For Norwin, its yearly cost per student for in-house online courses amounts to $1,440. For Burrell, costs amount to $3,500.

Like many other districts, Norwin noticed the shift to online learning. Officials didn’t want to lose district children and noticed that when students returned from cyberschools they were far behind their classmates, said Tracy McNelly, assistant superintendent of secondary education.

So they sent teachers to train at the intermediate unit and began an online program that now serves 39 students in grades 7-12. That’s up from last school year, which had 31 students in grades 9-12 enrolled in the district’s “Center for 21st Century Learners.”

District data show that Norwin saved $125,000 last year by offering its own cyber program.

Not only are districts trying to compel students to stay, Hammill said, many are presenting their cyber programs as a way to lure back students who have left.

Norwin enticed five students this year to return to the district from outside cyberschools, said Brian O’Neil, the district’s director of cyberlearning.

Varied costs

For now, Burrell School District isn’t devoting effort to attracting students who have left, said Superintendent Shannon Wagner, whose “concern is keeping (students).”

Seven students this school year are enrolled in Burrell’s e-academy. Eight enrolled in the program last year; three the year before.

In addition, 30 students this year are enrolled in outside cyberschools. That’s down from the average of 36 per year during the past three years.

Had those seven students in Burrell’s cyberschool left, Wagner said, it “would have been $70,000 out the door.”

“We’re able to do the same thing for about $3,500,” Wagner said.

Or perhaps less. The $3,500 figure is the maximum cost per year for a student who takes courses online. The figure includes eight courses at $300 each, plus $1,000 for a laptop.

Not every student takes eight courses, and not every student needs a laptop.

Students in grades 7 through 12 can enroll in any core course online, Wagner said. If a student wants an elective that Burrell doesn’t offer, officials seek help from other schools across district lines.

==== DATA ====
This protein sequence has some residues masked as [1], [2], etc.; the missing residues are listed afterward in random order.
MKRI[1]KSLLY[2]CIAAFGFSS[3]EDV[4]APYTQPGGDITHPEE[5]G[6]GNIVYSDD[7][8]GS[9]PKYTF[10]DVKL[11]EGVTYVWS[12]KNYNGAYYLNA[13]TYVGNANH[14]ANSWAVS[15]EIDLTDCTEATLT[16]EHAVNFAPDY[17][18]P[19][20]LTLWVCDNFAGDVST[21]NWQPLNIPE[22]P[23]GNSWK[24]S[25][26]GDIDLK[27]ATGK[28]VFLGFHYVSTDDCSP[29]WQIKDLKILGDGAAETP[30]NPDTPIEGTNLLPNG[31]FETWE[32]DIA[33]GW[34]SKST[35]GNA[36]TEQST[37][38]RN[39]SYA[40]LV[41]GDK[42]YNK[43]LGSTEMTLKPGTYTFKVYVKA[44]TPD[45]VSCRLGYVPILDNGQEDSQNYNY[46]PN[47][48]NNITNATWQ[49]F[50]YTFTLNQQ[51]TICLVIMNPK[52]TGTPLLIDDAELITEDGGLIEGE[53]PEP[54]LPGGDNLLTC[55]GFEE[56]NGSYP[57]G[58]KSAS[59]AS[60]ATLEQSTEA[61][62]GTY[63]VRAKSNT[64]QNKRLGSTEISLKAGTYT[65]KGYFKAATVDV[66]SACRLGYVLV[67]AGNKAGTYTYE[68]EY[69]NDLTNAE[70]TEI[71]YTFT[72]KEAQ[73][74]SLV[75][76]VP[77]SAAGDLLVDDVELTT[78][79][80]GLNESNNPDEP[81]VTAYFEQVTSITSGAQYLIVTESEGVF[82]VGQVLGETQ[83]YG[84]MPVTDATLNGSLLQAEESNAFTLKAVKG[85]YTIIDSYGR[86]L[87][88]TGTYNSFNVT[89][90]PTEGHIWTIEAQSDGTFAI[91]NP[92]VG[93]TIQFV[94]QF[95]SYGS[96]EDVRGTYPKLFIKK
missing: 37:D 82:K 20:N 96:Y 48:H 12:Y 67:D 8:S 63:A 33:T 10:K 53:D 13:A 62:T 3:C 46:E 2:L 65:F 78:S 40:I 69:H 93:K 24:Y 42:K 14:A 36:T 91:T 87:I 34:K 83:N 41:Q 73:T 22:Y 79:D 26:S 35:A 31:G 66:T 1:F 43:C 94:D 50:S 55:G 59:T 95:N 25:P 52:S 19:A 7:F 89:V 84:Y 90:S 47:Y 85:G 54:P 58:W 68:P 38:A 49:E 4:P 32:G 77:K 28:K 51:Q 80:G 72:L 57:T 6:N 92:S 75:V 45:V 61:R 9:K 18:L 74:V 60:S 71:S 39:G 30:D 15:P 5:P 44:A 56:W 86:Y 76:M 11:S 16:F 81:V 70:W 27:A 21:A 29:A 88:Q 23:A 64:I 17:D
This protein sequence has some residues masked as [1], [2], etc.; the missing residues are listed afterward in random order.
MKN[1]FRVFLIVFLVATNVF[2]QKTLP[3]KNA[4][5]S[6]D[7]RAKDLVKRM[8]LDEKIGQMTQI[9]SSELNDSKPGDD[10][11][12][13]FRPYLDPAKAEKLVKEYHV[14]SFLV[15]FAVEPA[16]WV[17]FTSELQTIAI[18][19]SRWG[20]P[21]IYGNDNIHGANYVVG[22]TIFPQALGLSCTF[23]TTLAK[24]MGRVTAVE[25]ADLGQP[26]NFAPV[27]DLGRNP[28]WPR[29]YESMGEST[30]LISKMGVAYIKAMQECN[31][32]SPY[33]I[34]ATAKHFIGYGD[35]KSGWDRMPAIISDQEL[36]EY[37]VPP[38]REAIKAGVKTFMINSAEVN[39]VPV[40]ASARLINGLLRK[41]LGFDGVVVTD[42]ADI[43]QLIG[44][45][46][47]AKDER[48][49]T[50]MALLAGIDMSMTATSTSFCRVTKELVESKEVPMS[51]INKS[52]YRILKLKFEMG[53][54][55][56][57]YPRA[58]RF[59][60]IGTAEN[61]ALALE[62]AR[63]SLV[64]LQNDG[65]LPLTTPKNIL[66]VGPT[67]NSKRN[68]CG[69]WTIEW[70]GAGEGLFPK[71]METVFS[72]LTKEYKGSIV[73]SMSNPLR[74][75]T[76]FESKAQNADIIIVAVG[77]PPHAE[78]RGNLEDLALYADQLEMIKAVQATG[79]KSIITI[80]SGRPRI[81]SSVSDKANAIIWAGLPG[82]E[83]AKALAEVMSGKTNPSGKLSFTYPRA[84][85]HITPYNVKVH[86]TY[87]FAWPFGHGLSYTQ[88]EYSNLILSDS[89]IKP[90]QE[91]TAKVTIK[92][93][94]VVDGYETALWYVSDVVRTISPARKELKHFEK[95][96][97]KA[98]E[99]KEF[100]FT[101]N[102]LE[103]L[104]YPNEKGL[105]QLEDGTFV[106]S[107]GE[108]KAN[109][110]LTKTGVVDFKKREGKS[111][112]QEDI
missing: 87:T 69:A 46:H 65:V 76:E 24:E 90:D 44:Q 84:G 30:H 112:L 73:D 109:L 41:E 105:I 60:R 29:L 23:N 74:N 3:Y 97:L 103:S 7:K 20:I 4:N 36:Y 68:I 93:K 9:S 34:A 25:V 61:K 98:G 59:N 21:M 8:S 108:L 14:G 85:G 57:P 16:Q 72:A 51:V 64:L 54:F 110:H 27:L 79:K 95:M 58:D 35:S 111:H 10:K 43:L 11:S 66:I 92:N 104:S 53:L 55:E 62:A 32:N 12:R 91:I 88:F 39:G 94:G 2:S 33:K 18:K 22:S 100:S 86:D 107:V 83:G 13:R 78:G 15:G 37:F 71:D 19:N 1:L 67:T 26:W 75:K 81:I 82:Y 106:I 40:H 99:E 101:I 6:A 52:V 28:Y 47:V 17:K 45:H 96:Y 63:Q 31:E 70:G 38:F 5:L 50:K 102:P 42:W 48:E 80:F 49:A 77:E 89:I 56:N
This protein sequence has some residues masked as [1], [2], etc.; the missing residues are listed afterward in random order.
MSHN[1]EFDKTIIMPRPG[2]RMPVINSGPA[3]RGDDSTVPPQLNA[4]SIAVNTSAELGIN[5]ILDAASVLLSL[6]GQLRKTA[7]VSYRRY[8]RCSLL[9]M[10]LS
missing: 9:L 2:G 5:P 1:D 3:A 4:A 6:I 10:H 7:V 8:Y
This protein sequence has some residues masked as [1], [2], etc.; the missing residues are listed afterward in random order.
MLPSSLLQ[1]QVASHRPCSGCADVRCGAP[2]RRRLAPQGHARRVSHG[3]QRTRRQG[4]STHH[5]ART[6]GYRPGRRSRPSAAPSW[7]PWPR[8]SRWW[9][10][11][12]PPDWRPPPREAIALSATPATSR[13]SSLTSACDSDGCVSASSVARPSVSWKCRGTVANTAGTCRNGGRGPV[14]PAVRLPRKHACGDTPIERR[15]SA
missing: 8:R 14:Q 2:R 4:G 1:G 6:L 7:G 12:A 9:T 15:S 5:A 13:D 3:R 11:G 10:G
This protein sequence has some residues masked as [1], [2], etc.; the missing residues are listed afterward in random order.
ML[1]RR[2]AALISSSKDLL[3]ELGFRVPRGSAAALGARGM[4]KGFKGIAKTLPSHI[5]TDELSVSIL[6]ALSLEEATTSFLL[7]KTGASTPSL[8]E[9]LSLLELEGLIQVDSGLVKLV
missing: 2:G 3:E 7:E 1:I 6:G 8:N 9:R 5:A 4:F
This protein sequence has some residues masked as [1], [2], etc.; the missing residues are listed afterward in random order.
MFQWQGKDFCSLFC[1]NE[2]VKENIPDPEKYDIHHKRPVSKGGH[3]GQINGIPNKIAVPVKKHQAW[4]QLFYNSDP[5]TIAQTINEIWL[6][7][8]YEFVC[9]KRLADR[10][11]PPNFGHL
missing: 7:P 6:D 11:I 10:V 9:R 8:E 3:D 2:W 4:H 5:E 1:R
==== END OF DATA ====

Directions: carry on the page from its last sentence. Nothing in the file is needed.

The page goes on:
For example, Wagner said, a Burrell student might take a “Money Matters” class at Norwin. Burrell pays the Norwin teacher to teach the course.

“It allows us to retain our student rather than having our student and their tax dollars leave our district,” Wagner said.

Several factors prompted the Allegheny cyber program, McCluan said: available technology, competition from cyberschools, and the desire to provide options to students.

“Public educators are doing what is necessary to give parents and students the choices that they want, but — and I have to stress this — in a fiscally responsible manner,” she said. “And that’s where our Waterfront Learning really comes into play.”

Indeed, Wagner said, Burrell is trying to provide for its parents and students.

“What is happening is public education is being pushed into a consumer market,” Wagner said. “And it’s being pushed into having choices for people and convenience for families. I think as a school district we have to do everything we can to be that for the consumer.”

Burrell and Norwin plan to expand their program to include younger grades.

Every year, McNelly said, Norwin sends teachers to the intermediate unit for cyber training, among them Bryan and Fleckenstein, who have figured out how to adopt their chalk-and-blackboard lessons to the computer screen.

Rossilynne Skena is a staff writer for Trib Total Media. She can be reached at 724-836-6646 or [email protected].